Melanie Hava was been born into interesting and diverse cultures with her father originating from the oldest city in Austria, Enns, and her mother is from one of the oldest cultures on earth, Aboriginal people of Australia. While celebrating her Austrian heritage, Melanie also identifies through her mother’s line as a Mamu Aboriginal woman, Dugul-barra and Wari-barra family groups, from the North Johnstone River catchment of the Wet Tropics of Far North Queensland and the adjoining Great Barrier Reef sea country. Melanie’s work is influenced by her diverse cultures and by her experiences in the outback, rainforest and reef country. This sculpture is inspired by her traditional country, bordering the National Park of Wooroonooran in Queensland. In this UooUoo you can see many different species of vibrant fish and corals native to Melanie’s country. Maybe you can find them yourself swimming in the beautiful Great Barrier Reef!

Great Barrier Reef Dreaming is sponsored by Sammer Kumar on behalf of PwC, a network of assurance, advisory and tax firms.



Artist: Wayne Quilliam


Aboriginal artist, Associate Professor Wayne Quilliam is the winner of the Aboriginal Artist of the Year, Human Rights Media Award, Walkley Award. He has created and curated over 300 exhibitions throughout the world and been published in more than 1000 magazines, books and newspapers. He has documented events across the globe for more than 30 years including the Apology, Garma, Laura, Burunga, Dreaming and Yeperenye festivals and thousands of community events. Wayne works with Indigenous groups in Cuba, Mexico, Bolivia, Vietnam, Laos, Cambodia, Indonesia and Guam developing intercultural art and cultural exchanges with the vision of creating global exhibitions.

The design of Marlipinyini was influenced by stories from across Australia, from the Tiwi Islands to Tasmania; the Central Desert to Far North Queensland. A special, personal touch was added to this UooUoo by Wayne’s wife, and his daughter Tanisha, who is a regular visitor to the RCH. Marlipinyini is a symbol of thanks to the incredible people at the RCH who care for our little ‘jarjums’ (children).

Marlipinyini is proudly sponsored by Crown Resorts as one of Australia’s largest entertainment groups making major contributions to the Australian economy through its role in tourism, employment, training, and corporate responsibility programs.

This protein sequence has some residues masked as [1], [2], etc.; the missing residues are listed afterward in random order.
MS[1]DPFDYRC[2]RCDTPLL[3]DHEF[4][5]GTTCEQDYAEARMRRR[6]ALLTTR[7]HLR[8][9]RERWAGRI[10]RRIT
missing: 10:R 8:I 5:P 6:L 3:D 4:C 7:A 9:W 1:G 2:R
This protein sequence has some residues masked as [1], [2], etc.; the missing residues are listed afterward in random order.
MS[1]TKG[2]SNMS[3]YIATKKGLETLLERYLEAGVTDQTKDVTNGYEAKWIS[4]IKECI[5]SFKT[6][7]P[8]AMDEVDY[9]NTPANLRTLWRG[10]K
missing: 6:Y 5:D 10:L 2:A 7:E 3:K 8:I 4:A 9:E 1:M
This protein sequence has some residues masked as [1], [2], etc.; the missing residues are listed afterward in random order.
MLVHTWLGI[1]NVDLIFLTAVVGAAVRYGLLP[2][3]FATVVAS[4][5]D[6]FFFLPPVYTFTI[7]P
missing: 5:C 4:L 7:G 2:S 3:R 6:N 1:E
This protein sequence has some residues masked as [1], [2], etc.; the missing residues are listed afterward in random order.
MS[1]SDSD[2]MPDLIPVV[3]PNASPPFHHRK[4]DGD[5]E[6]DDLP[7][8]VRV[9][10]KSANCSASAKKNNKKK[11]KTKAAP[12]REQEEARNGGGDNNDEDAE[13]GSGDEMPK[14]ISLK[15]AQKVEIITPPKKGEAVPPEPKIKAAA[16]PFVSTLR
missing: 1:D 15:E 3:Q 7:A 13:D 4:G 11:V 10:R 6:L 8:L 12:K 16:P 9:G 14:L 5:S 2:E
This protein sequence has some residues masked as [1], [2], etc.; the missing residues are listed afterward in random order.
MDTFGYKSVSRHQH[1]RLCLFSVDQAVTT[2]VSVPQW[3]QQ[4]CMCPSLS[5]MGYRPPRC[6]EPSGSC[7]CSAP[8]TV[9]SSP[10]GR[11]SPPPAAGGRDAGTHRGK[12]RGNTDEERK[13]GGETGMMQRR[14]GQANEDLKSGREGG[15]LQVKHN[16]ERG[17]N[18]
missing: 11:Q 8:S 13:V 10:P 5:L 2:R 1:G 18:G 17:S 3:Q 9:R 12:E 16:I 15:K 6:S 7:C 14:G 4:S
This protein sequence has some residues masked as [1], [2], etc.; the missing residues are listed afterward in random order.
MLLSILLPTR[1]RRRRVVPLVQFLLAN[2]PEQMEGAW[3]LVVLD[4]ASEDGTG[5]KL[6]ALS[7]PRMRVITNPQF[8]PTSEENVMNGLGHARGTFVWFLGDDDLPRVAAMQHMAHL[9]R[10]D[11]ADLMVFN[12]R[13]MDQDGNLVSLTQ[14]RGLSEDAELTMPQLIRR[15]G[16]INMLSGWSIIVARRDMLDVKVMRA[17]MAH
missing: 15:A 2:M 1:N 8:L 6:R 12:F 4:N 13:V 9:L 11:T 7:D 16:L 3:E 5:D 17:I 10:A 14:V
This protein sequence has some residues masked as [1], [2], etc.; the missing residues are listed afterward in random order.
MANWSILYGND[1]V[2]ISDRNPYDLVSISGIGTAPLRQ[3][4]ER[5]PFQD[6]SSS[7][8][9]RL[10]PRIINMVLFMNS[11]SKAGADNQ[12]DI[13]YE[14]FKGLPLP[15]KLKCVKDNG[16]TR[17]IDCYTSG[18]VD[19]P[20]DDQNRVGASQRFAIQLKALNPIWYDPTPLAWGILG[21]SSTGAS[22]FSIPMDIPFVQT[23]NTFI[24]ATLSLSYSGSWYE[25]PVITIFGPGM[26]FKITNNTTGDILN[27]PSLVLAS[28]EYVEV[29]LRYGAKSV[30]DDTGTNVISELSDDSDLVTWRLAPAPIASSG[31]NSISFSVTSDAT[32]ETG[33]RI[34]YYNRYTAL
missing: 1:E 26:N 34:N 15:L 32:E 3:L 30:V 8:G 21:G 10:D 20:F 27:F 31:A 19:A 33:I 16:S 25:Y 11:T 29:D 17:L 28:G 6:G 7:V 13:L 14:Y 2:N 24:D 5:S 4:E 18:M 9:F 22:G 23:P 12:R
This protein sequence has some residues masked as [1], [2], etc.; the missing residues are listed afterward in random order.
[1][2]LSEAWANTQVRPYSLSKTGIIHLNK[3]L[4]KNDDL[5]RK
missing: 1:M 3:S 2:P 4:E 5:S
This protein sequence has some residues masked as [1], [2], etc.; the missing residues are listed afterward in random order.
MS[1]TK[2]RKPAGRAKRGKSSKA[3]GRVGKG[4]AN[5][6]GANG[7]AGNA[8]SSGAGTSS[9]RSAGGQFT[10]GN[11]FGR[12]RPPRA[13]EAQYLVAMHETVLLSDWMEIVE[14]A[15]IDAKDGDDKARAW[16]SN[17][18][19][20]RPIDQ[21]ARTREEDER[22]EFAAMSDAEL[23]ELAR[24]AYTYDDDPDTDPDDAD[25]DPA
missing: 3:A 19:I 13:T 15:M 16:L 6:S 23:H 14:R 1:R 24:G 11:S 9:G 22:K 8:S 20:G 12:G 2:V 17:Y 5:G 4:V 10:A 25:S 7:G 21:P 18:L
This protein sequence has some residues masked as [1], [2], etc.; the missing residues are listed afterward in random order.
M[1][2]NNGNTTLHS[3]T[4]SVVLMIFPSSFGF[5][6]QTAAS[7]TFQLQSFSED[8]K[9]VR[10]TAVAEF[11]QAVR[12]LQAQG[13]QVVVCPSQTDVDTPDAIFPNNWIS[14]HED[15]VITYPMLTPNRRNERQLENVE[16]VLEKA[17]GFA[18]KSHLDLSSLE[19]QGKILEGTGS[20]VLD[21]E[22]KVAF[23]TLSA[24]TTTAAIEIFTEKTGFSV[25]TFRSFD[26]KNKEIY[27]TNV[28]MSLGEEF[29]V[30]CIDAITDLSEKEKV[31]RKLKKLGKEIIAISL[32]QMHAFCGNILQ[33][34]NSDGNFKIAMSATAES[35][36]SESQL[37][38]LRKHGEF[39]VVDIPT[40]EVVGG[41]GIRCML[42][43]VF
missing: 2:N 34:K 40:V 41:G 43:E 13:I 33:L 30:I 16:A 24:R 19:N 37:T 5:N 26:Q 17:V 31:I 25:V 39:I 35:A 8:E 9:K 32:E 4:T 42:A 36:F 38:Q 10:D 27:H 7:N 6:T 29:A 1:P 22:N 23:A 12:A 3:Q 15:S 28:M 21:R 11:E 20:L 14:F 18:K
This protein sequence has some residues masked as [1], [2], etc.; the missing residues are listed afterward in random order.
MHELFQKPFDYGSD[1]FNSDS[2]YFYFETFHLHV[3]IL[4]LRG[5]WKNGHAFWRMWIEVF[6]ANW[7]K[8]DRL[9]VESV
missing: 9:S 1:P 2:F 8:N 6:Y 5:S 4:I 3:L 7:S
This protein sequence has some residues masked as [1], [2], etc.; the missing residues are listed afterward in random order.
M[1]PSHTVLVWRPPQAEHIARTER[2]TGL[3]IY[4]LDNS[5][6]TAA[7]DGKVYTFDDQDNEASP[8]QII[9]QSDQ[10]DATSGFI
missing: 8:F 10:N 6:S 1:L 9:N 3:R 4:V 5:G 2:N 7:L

Artist: Josh Muir


 Josh Muir is a Melbourne-based multi-media artist who presents a new narrative and movement in contemporary Indigenous Australian art. Muir uses digital prints and video art to communicate voices of dissent and create dialogue from the artist’s own perspective. He recalls his origin story as a graffiti artist working in Ballarat, drawing from his Yorta Yorta, Gunditjmara, Dja Dja wurrung, Wada wurrung, and Barkindji ancestry. The language of Indigenous visual culture is expressed through vibrantly coloured digital prints that pay homage to the dynamic tradition of street art and hip-hop.

This particular sculpture is named after a word that comes from his son’s own unique lingo, meaning balloon This UooUoo is inspired by Josh’s son’s imagination, the artist shared that the reaction from his son was “epic”.

Binga is located at and sponsored by Uni Melb The Faculty of Fine Arts and Music who currently teach approximately 600 subjects to over 3,000 students in film and television, visual art, production, theatre, acting, dance, music theatre, design, and a broad range of music specialties, from interactive composition and music therapy to ethnomusicology and orchestral performance.


Wombat Dreaming

Artist: Gregory Matthews


Gregory Matthews is a proud Tasmanian Aboriginal Man; his Language Group is Peerapper, and his Totem is The Sea Eagle. Greg is an accepted Elder; and a descendant of Tasmania’s Manegin People. Greg has developed his own unique contemporary Aboriginal art style, his art is displayed in Melbourne and Hobart galleries, and in commercial premises in both Sydney and Melbourne. Greg’s art has been sold Australia wide and internationally. Greg has achieved local recognition and he has won awards for his art. Greg’s studio is located in Melbourne.

Wombat Dreaming features lines and patterns that represent animal tracks, creeks, trees and vegetation inspired by Gregory’s happy childhood memories. Gregory loved his solo adventures into the surrounding forest of his grandmother’s home, following animal trails and learning about bush tucker from his grandfather.

Wombat Dreaming is sponsored by Fisher Leadership, who aim to create a world of difference by building executive leadership solutions for the future.


We would love to see your exploration of the Indigenous mini-trail across social media and encourage you to tag #rch150 #meanduoouoo @rch.foundation.

If you are interested in purchasing a Uoouoo sculpture, please visit the enquiry page: https://uoouoo.org.au/contact/uoouoo-auction-pre-purchase/


The Royal Children’s Hospital acknowledges the traditional owners of the land on which the hospital is located, the Wurundjeri People of the Kulin Nation, and pays respect to the past, present and future Traditional Custodians and Elders of this nation, and the continuation of cultural, spiritual and educational practices of Aboriginal and Torres Strait Islander peoples.


Me and UooUoo: The RCH150 Anniversary Art Trail